There are so many directions to take, so I’m going to try to follow all of them. I think this is about more than avocados. It does have something to do with health, finding a way back, running and driving away from the dark side as embodied in nighttime depravity, seeking some kind of redemption. I don’t know where I’m going so I keep gathering facts, information and writing.
For whatever reason, I keep hearing the words “drive” and “driving” in my head as I write and think about this story, for their literal and metaphorical meanings. Michael brought up the film Somewhere, and that word also resonates, the sense of being in a place physical and mental, undefined and unidentified. The multiplicity of LA stories, trying to make sense of an elusive clutter that is called a beautiful place. And “edge” – without ever saying it to myself, at the time or now, for me, life in LA was life on the edge in more ways than one. Everyone, it seemed, cultivated their own edge, wanted to be edgy and admired edginess in others, or they were on edge or about to go over some edge.
Cash crops. Avocados, yerba mate, coffee beans, tea. A pile of rotted roots. Fraught history, violence in the present, drug cartels, extortion, vigilantes. Lethal for some animals.
I recognize that what we see at the beginning of writing a story so often changes, yet the struggle, the journey, is the story. I try to keep this in mind as I barrel forward to offset the maddening uncertainty of not knowing the frame. Cissi brought up the idea of redemption, which, while it may not be the central theme of this story, is interesting to consider in the context of fleeing, getting out of one place, and seeking refuge, antidote, safety in something natural and seemingly disconnected and looking at it as a means of escape. Setting off on a quest – animated by a question – why did I leave? I came to know nightlife’s ills firsthand and feared I’d lose the memory of my former self as I became more and more a prisoner of the lifestyle, the hustle.
Last Friday, June 17, I spoke with Anna about the notion of survival – the avocado as a form of survival – a means of subsistence. My life was not in great danger, not in any literal sense – working as a bartender was a choice – yet I felt, somehow, on an edge, all the time, and always on the verge of crossing it, or getting pushed over it. I mentioned a 2003 LA Times article on demise of the mother of all Hass avocado trees, and the image of its rotten roots, sitting in a pile in a nursery near Ventura.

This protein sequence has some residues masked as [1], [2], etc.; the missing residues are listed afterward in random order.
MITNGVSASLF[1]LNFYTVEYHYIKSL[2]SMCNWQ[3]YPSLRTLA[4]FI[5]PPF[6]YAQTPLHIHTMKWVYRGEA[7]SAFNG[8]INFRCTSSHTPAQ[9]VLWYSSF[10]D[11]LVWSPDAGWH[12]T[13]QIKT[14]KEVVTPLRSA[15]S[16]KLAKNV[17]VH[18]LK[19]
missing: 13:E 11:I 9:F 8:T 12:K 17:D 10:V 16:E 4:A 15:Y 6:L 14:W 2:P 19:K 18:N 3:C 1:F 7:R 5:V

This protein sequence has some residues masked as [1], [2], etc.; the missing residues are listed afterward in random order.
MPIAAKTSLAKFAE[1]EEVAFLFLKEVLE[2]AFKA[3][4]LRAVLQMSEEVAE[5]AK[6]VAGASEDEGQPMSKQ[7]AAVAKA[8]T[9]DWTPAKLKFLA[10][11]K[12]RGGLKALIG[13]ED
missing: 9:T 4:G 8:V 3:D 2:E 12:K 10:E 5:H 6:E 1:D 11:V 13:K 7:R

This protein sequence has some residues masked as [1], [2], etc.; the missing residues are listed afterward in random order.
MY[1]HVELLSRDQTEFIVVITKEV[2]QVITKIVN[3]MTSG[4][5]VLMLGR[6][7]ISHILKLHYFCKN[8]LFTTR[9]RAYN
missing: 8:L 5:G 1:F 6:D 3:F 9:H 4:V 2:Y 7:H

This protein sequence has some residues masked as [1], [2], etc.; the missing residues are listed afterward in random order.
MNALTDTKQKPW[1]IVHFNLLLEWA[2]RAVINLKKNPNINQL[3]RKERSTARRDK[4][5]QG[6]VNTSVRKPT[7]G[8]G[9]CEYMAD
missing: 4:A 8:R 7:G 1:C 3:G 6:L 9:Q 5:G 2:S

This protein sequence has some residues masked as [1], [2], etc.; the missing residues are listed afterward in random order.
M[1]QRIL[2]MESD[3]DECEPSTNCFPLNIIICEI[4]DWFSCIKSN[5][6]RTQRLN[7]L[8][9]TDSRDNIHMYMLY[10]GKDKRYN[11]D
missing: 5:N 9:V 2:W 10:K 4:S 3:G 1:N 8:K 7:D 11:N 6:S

In my notebook, I wrote:
Avocado – the symbol for everything good in your life…something you feel good about…but the roots turn rotten…a chopped down tree, a pile of wood – what to do with that pile of wood – the image conjures thoughts of your bartending past, of the memories – memories that haunt you and you don’t know what to do with them…the lore, the mythology of this fabled tree…the idea that what took so long to create could be chopped down in a day…it all came from that tree…the notion of something practical, something that can be put to use, that serves a purpose. And, the theme of survival, propagation.
“Really, the tree lives on,” the nurseryman quoted in the article said. “We are propagating many thousands of them every year.
“The wood really isn’t that significant to me. As long as we have living examples of that tree throughout the world, that’s where we will continue to feel the connection.”
I imagined this chopped down tree, a pile of wood, and connected it to LA memories, thoughts I’m struggling to make sense of – a reckless hedonism and a who-cares abandon I observed in the people around me, which I took to the extreme in my work as a bartender until it began to bleed into the rest of my life, less in practice and more in mentality, in state of mind, causing me to panic as I felt control slipping away, everything, it seemed, falling to pieces. Reaching for what I want to say feels like trying to dig a hole in concrete.